Over time, the EU has become much less interested in Palestinian good governance. Diplomats in Jerusalem are seriously concerned about the prospects of a return to Islamism or chaos after the Arab Spring, and an extraordinary focus on stability is replacing the traditional agenda of democracy and good governance. Moreover, given the EU’s failure to take effective measures against Israel’s settlement policy, the union is reluctant to press the PA, which remains committed to the two-state solution, on domestic issues.
The EU commitment to the two-state solution in the Palestinian-Israeli conflict is solid and long-standing. Similarly, the union’s commitment to democracy and the rule of law is unquestionable. In April 2019, high-ranking former European politicians urged the EU to stand by the two-state solution and reject any U.S. Middle East peace plan that deviates from it. These former politicians, the same officials who were responsible for setting the policies that led to the current reality, are now questioning those policies by calling for a European challenge to the U.S. peacemaking role.
The call, wise as it might be, is simply unrealistic. Instead, the EU must come to terms with the reality that its dual-purpose policy of peacemaking and state building is unachievable in the foreseeable future.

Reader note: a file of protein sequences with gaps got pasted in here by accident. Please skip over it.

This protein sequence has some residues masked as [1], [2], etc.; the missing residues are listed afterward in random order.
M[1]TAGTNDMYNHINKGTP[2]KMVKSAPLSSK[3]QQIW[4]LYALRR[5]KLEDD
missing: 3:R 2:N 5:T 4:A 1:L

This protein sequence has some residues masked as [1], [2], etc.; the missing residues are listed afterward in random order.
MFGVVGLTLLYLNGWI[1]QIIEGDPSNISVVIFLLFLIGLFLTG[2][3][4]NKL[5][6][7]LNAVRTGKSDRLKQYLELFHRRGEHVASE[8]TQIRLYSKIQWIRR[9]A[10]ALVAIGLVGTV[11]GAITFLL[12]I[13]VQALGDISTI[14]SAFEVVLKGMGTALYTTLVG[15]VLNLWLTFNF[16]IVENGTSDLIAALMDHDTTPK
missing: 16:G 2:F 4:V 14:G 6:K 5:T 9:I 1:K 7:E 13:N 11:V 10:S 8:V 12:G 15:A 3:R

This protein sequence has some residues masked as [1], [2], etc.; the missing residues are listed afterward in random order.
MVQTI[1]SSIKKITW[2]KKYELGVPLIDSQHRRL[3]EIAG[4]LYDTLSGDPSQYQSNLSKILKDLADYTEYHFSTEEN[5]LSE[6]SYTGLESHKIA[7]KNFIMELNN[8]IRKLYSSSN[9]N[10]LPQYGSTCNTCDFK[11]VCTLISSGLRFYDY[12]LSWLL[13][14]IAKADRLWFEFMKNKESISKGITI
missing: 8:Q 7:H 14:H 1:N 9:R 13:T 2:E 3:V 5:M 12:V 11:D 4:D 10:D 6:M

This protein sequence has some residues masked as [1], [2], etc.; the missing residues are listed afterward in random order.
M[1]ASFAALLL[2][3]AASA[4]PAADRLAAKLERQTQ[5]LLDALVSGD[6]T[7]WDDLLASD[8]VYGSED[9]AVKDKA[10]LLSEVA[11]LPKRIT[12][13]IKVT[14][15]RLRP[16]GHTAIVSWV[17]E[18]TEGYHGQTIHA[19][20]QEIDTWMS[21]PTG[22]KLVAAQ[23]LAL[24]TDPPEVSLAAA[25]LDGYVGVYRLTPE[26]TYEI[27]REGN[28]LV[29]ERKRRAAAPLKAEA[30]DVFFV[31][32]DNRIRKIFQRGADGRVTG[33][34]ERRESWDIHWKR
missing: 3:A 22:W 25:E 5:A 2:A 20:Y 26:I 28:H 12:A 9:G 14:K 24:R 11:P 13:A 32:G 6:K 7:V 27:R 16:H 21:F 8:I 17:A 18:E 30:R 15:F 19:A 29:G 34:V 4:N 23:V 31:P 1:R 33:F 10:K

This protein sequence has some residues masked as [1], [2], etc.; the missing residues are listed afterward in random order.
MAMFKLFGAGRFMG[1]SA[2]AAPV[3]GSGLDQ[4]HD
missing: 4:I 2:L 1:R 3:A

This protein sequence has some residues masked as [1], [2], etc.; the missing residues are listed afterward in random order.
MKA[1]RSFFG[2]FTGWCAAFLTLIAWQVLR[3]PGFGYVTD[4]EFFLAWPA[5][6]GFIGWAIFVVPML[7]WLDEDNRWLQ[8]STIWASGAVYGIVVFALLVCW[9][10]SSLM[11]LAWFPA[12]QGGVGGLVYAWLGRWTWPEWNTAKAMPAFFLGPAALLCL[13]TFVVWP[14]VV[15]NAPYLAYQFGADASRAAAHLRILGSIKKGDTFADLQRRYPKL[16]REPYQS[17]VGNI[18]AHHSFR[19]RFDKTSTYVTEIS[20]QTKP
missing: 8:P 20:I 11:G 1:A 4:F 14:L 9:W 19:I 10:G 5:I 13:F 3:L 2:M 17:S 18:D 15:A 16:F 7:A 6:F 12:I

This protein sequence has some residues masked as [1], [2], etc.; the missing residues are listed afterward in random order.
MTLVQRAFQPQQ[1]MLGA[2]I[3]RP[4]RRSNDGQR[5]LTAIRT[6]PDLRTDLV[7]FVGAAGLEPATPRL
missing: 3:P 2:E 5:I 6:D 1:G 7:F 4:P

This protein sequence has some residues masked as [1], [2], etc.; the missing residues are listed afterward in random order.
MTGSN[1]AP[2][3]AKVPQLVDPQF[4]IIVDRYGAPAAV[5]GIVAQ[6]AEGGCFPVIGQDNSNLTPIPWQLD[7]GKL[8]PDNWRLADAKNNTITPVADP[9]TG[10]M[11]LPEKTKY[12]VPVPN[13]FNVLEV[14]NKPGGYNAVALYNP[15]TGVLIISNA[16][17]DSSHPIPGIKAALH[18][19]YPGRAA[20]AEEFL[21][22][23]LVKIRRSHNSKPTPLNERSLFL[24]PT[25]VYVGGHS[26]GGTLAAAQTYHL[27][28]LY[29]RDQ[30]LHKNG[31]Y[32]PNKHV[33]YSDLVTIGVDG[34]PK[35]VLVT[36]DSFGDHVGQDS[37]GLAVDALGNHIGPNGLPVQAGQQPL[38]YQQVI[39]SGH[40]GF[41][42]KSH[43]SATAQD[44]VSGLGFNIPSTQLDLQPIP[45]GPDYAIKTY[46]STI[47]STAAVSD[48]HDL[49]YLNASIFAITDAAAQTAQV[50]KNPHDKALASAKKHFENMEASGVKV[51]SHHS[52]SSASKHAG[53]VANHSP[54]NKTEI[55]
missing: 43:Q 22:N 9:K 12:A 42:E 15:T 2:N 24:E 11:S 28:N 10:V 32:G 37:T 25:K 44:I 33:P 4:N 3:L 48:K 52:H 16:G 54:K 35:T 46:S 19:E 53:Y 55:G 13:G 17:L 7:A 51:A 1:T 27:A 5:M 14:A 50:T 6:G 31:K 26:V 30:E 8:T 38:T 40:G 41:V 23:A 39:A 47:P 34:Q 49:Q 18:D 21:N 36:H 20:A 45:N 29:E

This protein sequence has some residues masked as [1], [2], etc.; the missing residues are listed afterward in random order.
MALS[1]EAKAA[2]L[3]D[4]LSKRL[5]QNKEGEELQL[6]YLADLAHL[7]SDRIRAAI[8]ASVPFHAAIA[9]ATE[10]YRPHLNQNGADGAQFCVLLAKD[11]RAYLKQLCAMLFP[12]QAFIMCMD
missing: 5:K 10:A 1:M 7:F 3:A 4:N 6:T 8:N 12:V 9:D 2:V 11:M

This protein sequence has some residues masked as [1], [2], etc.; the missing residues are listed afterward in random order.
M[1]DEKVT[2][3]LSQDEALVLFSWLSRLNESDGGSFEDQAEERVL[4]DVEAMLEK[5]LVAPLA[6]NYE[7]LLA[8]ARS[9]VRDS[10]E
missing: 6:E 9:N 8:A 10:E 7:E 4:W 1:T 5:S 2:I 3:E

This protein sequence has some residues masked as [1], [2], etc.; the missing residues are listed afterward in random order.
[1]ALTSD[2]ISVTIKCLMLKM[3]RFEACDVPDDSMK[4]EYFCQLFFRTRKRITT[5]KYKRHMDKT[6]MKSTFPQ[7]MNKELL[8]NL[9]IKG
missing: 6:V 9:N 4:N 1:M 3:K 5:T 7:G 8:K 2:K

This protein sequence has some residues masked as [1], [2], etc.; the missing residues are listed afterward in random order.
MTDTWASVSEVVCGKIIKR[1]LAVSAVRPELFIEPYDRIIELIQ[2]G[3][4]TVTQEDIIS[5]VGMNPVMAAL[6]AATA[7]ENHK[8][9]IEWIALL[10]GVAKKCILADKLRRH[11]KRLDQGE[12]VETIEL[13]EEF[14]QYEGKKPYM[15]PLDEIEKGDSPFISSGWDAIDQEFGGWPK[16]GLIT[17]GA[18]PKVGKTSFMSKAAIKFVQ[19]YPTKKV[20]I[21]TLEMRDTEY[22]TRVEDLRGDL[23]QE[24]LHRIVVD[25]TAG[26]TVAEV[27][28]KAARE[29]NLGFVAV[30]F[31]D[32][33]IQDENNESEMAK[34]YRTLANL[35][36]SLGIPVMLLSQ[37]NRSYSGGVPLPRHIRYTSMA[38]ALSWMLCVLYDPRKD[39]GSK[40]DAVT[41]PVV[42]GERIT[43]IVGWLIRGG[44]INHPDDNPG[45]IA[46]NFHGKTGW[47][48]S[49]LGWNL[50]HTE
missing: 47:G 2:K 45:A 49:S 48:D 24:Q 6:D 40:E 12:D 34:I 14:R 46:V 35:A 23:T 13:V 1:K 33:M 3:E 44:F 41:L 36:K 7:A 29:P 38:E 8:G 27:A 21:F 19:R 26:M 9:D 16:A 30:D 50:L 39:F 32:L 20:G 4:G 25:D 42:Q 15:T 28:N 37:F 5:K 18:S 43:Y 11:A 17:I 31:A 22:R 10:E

The EU has two options. It can aim at a modest outcome, preventing the status quo from deteriorating into a situation that rules out a two-state solution. Or it can embrace the current gravitation to a one-state reality, in which Israeli Jews control the land and, with it, the future of the Palestinians, who lack the capacity to determine their own fate or directly influence Israeli policies.
The first option requires considerably greater EU investment in building a Palestinian state and in developing area C of the West Bank, where Israel retains near-exclusive control, and East Jerusalem. It also needs the EU to recognize Palestinian statehood and take bolder steps in proposing terms of reference for ending the conflict.
The second and more ambitious option requires the EU to face up to the ugly reality unfolding on the ground today. The EU is vastly more ill prepared to deal with this option. If all else fails, the EU should use its current limited diplomatic and economic leverage to make itself heard: by asking Israel to choose between granting the Palestinians independence and giving them citizenship, and by asking the Palestinians to choose between embracing good governance and financing their own authoritarian state building.
Khalil Shikaki is the director of the Palestinian Center for Policy and Survey Research in Ramallah.